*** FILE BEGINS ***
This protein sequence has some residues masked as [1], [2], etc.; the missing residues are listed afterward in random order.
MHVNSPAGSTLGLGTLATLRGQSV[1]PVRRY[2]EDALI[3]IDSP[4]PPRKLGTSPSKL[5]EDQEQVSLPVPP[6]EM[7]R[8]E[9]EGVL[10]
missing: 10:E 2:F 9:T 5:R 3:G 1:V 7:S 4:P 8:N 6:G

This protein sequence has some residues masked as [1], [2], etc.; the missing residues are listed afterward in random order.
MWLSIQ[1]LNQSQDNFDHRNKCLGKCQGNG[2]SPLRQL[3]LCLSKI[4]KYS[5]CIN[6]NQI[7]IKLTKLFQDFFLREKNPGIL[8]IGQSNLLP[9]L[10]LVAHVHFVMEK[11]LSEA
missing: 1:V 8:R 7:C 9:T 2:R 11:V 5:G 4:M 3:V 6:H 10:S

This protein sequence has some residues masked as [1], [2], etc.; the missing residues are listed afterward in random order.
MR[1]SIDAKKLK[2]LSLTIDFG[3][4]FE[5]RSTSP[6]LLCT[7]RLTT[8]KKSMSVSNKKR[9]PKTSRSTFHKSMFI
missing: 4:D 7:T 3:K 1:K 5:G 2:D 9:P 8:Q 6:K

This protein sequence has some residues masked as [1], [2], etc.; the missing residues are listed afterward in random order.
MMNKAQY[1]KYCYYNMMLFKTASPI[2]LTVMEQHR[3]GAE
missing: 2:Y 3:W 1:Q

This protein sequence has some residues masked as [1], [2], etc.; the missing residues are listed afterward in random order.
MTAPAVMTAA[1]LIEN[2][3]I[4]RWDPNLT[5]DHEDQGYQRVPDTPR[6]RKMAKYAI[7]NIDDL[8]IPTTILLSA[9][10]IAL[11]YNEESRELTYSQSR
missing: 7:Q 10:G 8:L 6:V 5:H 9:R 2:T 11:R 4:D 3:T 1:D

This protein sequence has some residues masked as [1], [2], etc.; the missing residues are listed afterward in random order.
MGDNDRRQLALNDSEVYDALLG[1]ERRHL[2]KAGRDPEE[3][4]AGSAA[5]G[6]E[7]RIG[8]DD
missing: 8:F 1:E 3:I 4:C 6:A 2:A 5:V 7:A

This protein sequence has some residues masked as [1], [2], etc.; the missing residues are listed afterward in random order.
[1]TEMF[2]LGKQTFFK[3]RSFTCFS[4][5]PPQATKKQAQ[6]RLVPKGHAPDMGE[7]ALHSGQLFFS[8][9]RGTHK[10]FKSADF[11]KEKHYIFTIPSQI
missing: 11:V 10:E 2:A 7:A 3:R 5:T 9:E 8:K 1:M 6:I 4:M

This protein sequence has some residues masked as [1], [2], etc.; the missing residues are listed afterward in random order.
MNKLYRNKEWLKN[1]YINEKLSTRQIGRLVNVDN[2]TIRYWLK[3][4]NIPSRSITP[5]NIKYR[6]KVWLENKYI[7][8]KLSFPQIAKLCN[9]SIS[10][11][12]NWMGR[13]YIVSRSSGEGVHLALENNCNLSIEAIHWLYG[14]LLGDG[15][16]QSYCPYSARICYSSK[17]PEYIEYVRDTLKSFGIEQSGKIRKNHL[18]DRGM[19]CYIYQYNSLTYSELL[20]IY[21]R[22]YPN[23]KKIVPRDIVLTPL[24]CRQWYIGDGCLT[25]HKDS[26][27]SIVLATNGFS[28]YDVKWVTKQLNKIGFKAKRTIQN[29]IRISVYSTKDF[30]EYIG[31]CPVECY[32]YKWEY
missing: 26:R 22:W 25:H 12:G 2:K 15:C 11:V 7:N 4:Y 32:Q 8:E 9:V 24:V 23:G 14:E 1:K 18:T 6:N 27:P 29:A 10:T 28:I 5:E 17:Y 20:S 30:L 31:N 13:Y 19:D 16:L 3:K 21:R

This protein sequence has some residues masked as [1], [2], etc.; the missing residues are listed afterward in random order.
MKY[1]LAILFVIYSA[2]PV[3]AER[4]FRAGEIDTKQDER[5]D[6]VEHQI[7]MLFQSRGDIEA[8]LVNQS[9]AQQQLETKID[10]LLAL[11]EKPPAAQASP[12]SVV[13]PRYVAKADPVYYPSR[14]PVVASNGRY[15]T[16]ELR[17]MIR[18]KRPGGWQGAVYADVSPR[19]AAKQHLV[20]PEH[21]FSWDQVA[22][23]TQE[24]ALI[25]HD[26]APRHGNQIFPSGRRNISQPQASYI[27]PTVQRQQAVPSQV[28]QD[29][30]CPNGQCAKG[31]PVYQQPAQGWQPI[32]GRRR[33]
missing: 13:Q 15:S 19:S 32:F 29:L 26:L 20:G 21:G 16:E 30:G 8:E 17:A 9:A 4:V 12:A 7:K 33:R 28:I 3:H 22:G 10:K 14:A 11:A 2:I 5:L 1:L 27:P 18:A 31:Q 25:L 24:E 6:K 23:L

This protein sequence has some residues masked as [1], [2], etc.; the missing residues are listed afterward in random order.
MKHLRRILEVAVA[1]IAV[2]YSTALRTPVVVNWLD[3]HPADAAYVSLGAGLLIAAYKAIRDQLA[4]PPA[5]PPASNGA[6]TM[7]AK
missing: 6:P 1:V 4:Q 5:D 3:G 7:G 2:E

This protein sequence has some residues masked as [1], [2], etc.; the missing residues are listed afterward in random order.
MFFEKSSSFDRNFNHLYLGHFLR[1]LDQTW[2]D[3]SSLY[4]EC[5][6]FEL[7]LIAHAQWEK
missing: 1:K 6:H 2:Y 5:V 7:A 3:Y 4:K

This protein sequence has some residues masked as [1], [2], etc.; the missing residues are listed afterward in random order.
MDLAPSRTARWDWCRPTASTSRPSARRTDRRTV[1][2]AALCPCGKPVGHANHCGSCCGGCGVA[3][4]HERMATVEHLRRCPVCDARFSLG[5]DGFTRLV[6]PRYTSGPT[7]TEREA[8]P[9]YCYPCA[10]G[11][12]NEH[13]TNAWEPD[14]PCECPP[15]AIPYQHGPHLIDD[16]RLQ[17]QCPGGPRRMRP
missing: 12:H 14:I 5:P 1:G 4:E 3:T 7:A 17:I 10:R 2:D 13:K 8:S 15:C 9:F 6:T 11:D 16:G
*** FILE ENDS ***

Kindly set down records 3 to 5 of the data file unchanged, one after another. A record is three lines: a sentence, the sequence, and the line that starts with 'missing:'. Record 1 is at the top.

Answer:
This protein sequence has some residues masked as [1], [2], etc.; the missing residues are listed afterward in random order.
MR[1]SIDAKKLK[2]LSLTIDFG[3][4]FE[5]RSTSP[6]LLCT[7]RLTT[8]KKSMSVSNKKR[9]PKTSRSTFHKSMFI
missing: 4:D 7:T 3:K 1:K 5:G 2:D 9:P 8:Q 6:K

This protein sequence has some residues masked as [1], [2], etc.; the missing residues are listed afterward in random order.
MMNKAQY[1]KYCYYNMMLFKTASPI[2]LTVMEQHR[3]GAE
missing: 2:Y 3:W 1:Q

This protein sequence has some residues masked as [1], [2], etc.; the missing residues are listed afterward in random order.
MTAPAVMTAA[1]LIEN[2][3]I[4]RWDPNLT[5]DHEDQGYQRVPDTPR[6]RKMAKYAI[7]NIDDL[8]IPTTILLSA[9][10]IAL[11]YNEESRELTYSQSR
missing: 7:Q 10:G 8:L 6:V 5:H 9:R 2:T 11:R 4:D 3:T 1:D